For the Informed Linen Buyer

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(Image licensed by Ingram Publishing)

Mark Kelleher |

Consider thread count, construction, sizing in purchases

FOOTHILL RANCH, Calif. — Familiarizing yourself with a few basic components of textile production can help you choose quality linens every time—ensuring you get the value you’ve paid for and expect. Here, we dispel a few misconceptions about linens, as well as unveil some of the manipulative practices abound in the industry. 

WHAT’S IN A THREAD COUNT?

We hear the term all the time, but what exactly is “thread count”? Thread count refers to the number of threads running horizontally and vertically in a square inch of fabric. Example: If you have 150 yarns in the warp (vertical) and 150 in the weft (horizontal), voila, you have a T300 sheet.

Once you get beyond 400 threads per square inch, be suspicious. The standard for counting is to add warp and fill threads in a square inch. The most that normally fits in a square inch is 400 threads. Beyond this, the threads are thinner and weaker. Manufacturers use two- or three-ply threads and multiply the count. An 800-thread-count sheet made of two-ply yarn should be legitimately labeled as 400 thread count.

QUALIFYING AS QUALITY 

One thing buyers should look for is a product with balanced construction. It’s cheaper for manufacturers to insert more threads in the warp than the weft, but this significantly impacts the quality of the product. A simple way to test for it is to put a product through multiple washings. If the fabric begins to distort, the construction of the sheet isn’t a balanced one. 

Another important factor to note is the staple size of cotton that determines the quality of a finished product. The staple size is the length of a cotton fiber, and the longer the staple, the more durable and luxurious the end product is.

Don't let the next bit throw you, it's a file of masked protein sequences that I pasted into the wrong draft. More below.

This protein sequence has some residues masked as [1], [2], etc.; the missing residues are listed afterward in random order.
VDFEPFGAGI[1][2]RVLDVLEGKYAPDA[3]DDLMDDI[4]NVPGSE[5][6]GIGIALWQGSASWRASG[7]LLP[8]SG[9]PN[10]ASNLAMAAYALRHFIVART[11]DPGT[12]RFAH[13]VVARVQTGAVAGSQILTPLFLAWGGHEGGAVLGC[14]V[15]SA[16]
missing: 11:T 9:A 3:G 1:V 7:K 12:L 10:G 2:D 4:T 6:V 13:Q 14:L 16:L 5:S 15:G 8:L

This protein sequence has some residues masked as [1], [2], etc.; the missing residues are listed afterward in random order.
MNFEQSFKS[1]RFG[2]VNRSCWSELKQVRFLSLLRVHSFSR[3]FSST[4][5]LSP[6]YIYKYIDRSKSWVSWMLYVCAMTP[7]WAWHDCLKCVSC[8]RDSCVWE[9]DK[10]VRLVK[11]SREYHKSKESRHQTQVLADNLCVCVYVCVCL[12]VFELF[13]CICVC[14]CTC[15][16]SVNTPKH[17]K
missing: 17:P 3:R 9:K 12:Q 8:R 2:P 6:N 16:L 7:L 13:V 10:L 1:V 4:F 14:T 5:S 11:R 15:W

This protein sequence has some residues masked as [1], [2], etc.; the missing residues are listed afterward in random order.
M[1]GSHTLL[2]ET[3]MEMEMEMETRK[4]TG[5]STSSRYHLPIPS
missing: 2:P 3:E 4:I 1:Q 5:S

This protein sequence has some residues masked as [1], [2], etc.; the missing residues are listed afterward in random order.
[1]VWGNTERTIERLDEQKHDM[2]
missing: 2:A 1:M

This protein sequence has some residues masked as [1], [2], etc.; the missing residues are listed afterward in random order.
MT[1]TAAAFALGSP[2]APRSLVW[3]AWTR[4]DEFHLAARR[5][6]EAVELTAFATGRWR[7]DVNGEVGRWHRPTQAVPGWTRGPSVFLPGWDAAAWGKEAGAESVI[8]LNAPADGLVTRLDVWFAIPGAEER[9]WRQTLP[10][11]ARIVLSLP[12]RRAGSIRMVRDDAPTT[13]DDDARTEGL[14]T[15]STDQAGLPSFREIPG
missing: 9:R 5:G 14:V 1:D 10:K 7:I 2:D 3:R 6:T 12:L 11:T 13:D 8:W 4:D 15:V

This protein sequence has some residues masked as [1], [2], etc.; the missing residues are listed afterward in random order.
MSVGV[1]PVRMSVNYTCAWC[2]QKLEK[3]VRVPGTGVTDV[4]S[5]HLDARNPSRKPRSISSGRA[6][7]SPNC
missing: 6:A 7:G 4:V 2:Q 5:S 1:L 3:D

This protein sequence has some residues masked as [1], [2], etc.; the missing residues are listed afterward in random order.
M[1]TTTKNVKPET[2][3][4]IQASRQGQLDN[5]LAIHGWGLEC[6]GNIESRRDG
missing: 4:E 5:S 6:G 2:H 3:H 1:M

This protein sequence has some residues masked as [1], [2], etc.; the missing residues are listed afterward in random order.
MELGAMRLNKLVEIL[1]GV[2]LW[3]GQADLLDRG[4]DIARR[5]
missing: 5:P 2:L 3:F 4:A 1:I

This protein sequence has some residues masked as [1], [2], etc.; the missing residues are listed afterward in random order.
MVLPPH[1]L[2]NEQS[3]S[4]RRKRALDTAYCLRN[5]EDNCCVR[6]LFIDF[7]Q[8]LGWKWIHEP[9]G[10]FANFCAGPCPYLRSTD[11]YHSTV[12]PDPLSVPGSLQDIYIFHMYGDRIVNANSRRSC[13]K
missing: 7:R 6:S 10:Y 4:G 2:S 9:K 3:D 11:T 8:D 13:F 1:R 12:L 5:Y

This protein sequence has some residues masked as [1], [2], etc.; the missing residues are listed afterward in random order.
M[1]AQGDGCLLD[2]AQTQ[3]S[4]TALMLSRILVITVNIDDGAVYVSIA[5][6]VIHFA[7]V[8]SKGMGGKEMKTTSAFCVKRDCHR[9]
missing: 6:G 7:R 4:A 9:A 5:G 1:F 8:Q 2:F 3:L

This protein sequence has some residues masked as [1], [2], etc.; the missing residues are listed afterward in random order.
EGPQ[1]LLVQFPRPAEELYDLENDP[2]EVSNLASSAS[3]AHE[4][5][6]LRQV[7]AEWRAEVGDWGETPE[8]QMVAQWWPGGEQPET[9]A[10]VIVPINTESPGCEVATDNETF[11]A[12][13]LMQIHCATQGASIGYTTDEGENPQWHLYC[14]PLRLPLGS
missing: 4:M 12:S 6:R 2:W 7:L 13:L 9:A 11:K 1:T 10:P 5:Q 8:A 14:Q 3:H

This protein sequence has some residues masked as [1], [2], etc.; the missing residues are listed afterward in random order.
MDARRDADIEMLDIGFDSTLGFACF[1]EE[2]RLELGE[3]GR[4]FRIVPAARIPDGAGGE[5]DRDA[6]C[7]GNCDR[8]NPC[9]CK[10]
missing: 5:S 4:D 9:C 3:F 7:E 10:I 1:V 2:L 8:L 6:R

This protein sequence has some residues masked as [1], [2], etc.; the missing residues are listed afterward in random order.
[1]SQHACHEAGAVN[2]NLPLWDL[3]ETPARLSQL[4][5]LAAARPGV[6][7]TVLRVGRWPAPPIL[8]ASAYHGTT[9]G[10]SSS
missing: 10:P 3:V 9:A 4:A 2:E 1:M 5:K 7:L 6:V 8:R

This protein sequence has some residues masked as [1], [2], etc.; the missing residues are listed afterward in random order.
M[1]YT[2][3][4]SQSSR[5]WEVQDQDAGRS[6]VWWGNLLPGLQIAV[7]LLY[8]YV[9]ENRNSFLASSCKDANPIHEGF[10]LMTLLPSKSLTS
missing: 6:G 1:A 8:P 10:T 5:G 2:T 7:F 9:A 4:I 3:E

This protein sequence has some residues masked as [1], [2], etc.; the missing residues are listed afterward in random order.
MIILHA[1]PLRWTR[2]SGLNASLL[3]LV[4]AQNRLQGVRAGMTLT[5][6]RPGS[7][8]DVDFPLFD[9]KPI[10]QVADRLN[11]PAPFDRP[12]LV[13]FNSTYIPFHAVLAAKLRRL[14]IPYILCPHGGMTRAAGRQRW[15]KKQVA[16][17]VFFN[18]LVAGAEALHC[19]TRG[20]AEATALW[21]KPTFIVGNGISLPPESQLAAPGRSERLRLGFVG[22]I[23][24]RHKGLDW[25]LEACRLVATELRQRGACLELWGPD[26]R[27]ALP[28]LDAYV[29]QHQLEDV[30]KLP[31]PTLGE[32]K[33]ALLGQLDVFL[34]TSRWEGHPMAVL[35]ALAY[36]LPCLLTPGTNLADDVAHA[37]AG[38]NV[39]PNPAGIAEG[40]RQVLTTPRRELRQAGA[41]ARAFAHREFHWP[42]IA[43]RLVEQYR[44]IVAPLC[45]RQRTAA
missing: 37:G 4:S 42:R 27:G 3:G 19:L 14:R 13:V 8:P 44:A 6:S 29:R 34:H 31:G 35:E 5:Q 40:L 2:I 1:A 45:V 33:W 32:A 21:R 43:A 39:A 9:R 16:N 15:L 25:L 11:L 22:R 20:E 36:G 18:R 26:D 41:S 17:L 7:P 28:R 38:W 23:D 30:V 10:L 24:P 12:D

DOWN TO SIZE 

When cotton fibers are being spun into thread, they might be sized, or starched, before they go on a loom to be woven into fabric. Sizing can be done with a natural starch or synthetically. Both have their drawbacks, so why does it happen at all? 

During the weaving process, the yarns are subjected to lots of stress and strain, hence the yarn needs extra strength to avoid yarn breakage during the weaving process. Sizing of the yarn helps to ease this process. It’s suggested you wash the linens prior to use to remove any sizing chemicals or starch. 

We wouldn’t suggest synthetic starches, as they are harder to remove and prone to cause issues in the laundering process.

IN SUMMARY

Have a basic understanding of thread count and why any product beyond T400 has likely made sacrifices in quality to attain that number. Know how to identify balanced construction—by running the product through multiple washes. On that same note, always ask for samples before purchasing.

Understand, too, the drawbacks of sizing. You can often tell if a fabric has been sized by placing a drop of water on the surface; if it beads, it may have been starched. 

There’s a lot to consider when purchasing linens, but keeping just a few key points in mind can help buyers make informed purchases.

About the author

Mark Kelleher

Venus Group Inc.

Director of Marketing

Mark Kelleher is director of marketing for Venus Group Inc.

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